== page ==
Something interesting happened the other night. I was sitting in bed reading. My husband was out picking up the kids, who'd gone mini golfing. Eventually, I heard them walk through the door, laughing and talking.
we are sitting with our lounge chairs sinking into the tide. The sun is setting and we are sipping frosty Coronas. Two sun-kissed little boys run and dip into the waves, wielding their sand shovels. Our little boys. We have figured it out. How to vacation with kids.
Sometimes, however, the most useful thing you can do is make yourself happy, or try to make others happy, or get away from school for an afternoon, or maybe even spare your mother the role of cake-server, just once, on a Sunday afternoon.
When I had my son almost three years ago, I became much more conscious of how often I was using my devices in his presence. Though he was just a baby, I realized he could tell when I wasn't giving him my full attention.
My father didn't leave me much when he died at the relatively young age of 53, save his name and a savant like recall of classic Christmas carols. We were living on the army base at Fort Rucker, Alabama. Only three of our eventual brood of seven kids were born then
No drone of the air conditioner could be heard. No television blared in the background. Not even the familiar hum of the refrigerator or a solitary screen saver could be detected. The sacred wedge of silence was magical, entrancing and wholly alien to those huddled upon the floor and sofa.
What do they lose without the extended net of people coming and going, without the example of constantly welcoming friends new and old? Will they grow up to be exclusive, or clannish, or closed-minded?
One day, 3-year-old, Sami and 1-year old Jessie wanted their mother's attention, but she was talking on her mobile phone. After several attempts at getting her mother's attention, both of her daughters started crying and Sami yelled, "You love that phone more than me!"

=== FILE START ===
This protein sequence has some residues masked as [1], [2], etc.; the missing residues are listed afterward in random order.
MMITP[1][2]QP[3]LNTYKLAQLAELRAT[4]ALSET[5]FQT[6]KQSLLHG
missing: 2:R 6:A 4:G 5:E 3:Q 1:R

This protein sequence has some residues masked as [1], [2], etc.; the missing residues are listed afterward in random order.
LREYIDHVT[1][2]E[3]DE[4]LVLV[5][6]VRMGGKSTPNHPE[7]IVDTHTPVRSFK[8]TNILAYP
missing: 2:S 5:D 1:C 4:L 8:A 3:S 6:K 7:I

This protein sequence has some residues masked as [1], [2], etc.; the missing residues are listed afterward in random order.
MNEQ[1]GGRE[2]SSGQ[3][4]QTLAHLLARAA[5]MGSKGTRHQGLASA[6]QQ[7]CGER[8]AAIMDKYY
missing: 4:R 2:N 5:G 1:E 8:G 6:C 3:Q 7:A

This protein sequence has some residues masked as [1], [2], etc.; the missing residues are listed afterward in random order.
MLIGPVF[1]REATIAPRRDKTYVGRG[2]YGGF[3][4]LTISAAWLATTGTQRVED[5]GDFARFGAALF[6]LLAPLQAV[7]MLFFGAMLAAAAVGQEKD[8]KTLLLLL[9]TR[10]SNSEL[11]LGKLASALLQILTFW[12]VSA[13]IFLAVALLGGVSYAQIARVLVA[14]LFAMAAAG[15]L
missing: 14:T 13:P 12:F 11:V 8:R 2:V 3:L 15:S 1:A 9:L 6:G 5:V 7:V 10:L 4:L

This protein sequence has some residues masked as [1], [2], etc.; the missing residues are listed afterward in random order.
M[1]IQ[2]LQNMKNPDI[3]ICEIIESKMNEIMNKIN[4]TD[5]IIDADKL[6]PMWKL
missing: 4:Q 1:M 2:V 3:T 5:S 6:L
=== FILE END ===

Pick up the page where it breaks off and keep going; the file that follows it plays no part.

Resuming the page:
We've been very blessed to spend our summers on Lake Winnipesaukee in New Hampshire for many years. It all started back in 1942 when I attended Camp Idlewild on Lake Winnipesaukee. I was 10 years old and anxious to get out of the hot summer heat.
I had mumbled something to the twins about their excessive X-Box use or texting, asking them when they were going to turn it off and work around the house. But, then, one of the twins said to me: "Mom, can we just relax?" Oh, that hit home.
When they were younger, my children used to create gifts. I still have them scattered about my home office. My favorite part of the creative process back then was hearing them say, "Mom, be surprised when I give you the _____."
As someone who both consumes and creates content for modern gadgetry, I've wondered: How might our family dynamics be different if we were forced, on a regular basis, into something as terrifying as a traditional conversation?
As time passed, we felt increasingly blessed to have this time together each day, and we began to realize what we were doing was downright revolutionary. Whoever heard of an entire family stopping to do absolutely nothing together?
I yearn for those moments. I yearn for lazy Saturday mornings spent lounging in pajamas -- not for my sake (although, it sure would be nice to catch up on some sleep!), but for our sake. We need them. We cherish those moments. And they are far too rare.
I dread the day when my daughter is too cool to give me kisses and my son would rather play basketball with his friends than hang out with his mom. But even when they complain, I'll be forcing the tradition of family days.
I have figured out the art of visiting my family and having a good time with them. I would like to share what always seems to work. I have given this advice to several friends and colleagues, and they all have come back saying how they had a very good holiday.
An outright ban on digital devices won't win your kids' respect -- or compliance. But with a little planning and intentional involvement, you can balance your family's tech activities with much-needed face time. Here's how.